Diann Johnston, vice president of patient care at the hospital, was pleased with both the results and the turnout.
“I was thrilled to hear that our staff really do put our patients first,” she said. “It was beautiful to see that validated.”
Assumptions are dangerous.
That’s the biggest lesson for the senior design team charged with drumming up interest in a software program designed to battle Internet censorship in foreign countries.
When the team took up the project, members Lindsay Stoll and Melissa Loria said they expected they’d easily collect 500 email addresses from the general public as they marketed their cause.
As things wound down, though, they were closer to 50, but had plenty of information to pass along to Brave New Software about the attitudes surrounding Internet censorship abroad
“Don’t assume that people are going to care about something you care about, because that more than often is not going to be the case,” Loria said. “You have to seek out the people who care about what you care about.”
But the team got plenty of traffic from passers-by, possibly because of their proximity to other defense-related projects at the Innovation Expo.
“We didn’t think to market this to a defense kind of audience, but we’ve had a really good response today,” Loria said.
The team created additional promotional materials they had been handing out, and recorded a few more signups from the many people who wandered past their booth.
The project’s adviser, Dr. CV Harquail, said Brave New Software got a federal grant to help people in other countries evade online censorship, but even with that kind of backing, it’s “such a hard sell” to get people to sign up.
At least part of the reason was a fear for safety, Harquail said.
“People here are afraid of unfamiliar software, of the potential geopolitical consequences of letting someone in another country access censored content through their computers,” she said.
Mid-Atlantic Resource Group LLC
When an online search for your industry puts you on the seventh page of Google, it makes you wonder why your company even needs a website.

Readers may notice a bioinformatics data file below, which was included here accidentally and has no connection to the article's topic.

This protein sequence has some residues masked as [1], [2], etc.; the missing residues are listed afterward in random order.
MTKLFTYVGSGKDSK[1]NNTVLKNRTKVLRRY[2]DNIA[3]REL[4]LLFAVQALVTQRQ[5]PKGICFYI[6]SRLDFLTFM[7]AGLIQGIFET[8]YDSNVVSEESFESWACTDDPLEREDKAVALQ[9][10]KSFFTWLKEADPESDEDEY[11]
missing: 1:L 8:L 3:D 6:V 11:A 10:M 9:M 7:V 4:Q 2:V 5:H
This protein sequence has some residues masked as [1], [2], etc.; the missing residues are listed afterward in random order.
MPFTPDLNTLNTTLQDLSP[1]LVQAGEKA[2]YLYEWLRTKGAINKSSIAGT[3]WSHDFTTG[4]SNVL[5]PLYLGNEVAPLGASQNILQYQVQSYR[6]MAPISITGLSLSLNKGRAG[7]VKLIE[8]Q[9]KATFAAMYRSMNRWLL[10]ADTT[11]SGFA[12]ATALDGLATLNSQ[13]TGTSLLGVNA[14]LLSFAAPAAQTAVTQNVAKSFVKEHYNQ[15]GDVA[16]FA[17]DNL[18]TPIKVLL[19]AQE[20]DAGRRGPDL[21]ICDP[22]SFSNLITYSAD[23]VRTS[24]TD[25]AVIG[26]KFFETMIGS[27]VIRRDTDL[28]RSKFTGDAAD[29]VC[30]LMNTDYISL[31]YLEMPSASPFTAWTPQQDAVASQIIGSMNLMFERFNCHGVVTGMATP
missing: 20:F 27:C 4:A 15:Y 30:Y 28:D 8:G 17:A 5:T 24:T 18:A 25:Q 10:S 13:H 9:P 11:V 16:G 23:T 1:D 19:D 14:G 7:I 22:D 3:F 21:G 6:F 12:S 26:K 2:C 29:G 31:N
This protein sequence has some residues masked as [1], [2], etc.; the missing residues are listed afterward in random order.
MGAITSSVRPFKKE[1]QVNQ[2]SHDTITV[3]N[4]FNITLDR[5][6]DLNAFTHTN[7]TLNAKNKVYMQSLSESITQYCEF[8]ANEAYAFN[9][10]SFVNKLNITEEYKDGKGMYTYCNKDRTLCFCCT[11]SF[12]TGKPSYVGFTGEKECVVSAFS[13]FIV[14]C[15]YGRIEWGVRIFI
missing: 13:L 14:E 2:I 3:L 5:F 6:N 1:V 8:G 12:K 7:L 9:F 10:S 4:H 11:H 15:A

“What’s the point of being on the Internet, at that point?” said senior Diana Demianczuk.
Her challenge, with the rest of her team, was to create an online presence and strategy for Mid-Atlantic. The team researched who was coming to the site, their occupations and their interests, and then narrowed their focus on retirement planning. That was deliberate, said Andrew Meszaros, “since it’s the kind of thing you start thinking of really when you take your first job.”
The company did a lot of its marketing through brochures, but senior Matthew Buccheri pointed out they are “hard to track — you give them out and they’re gone. With a good social media presence, you can help them stay engaged and be committed.”
The challenge, though, is the subject matter. While people might interact with companies over Twitter when it means getting a deal at a favorite retailer, “we realized that kind of engagement doesn’t work on Facebook or apps,” Meszaros said. “This is personal stuff. People need to feel comfortable.”
But by turning to a blog, they found a way to direct search traffic to Mid-Atlantic. The team wrote posts presenting advice on retirement planning, and was able to capture information while improving traffic to the main site. That’s created both more clients for the company — and a vastly improved presence on Google.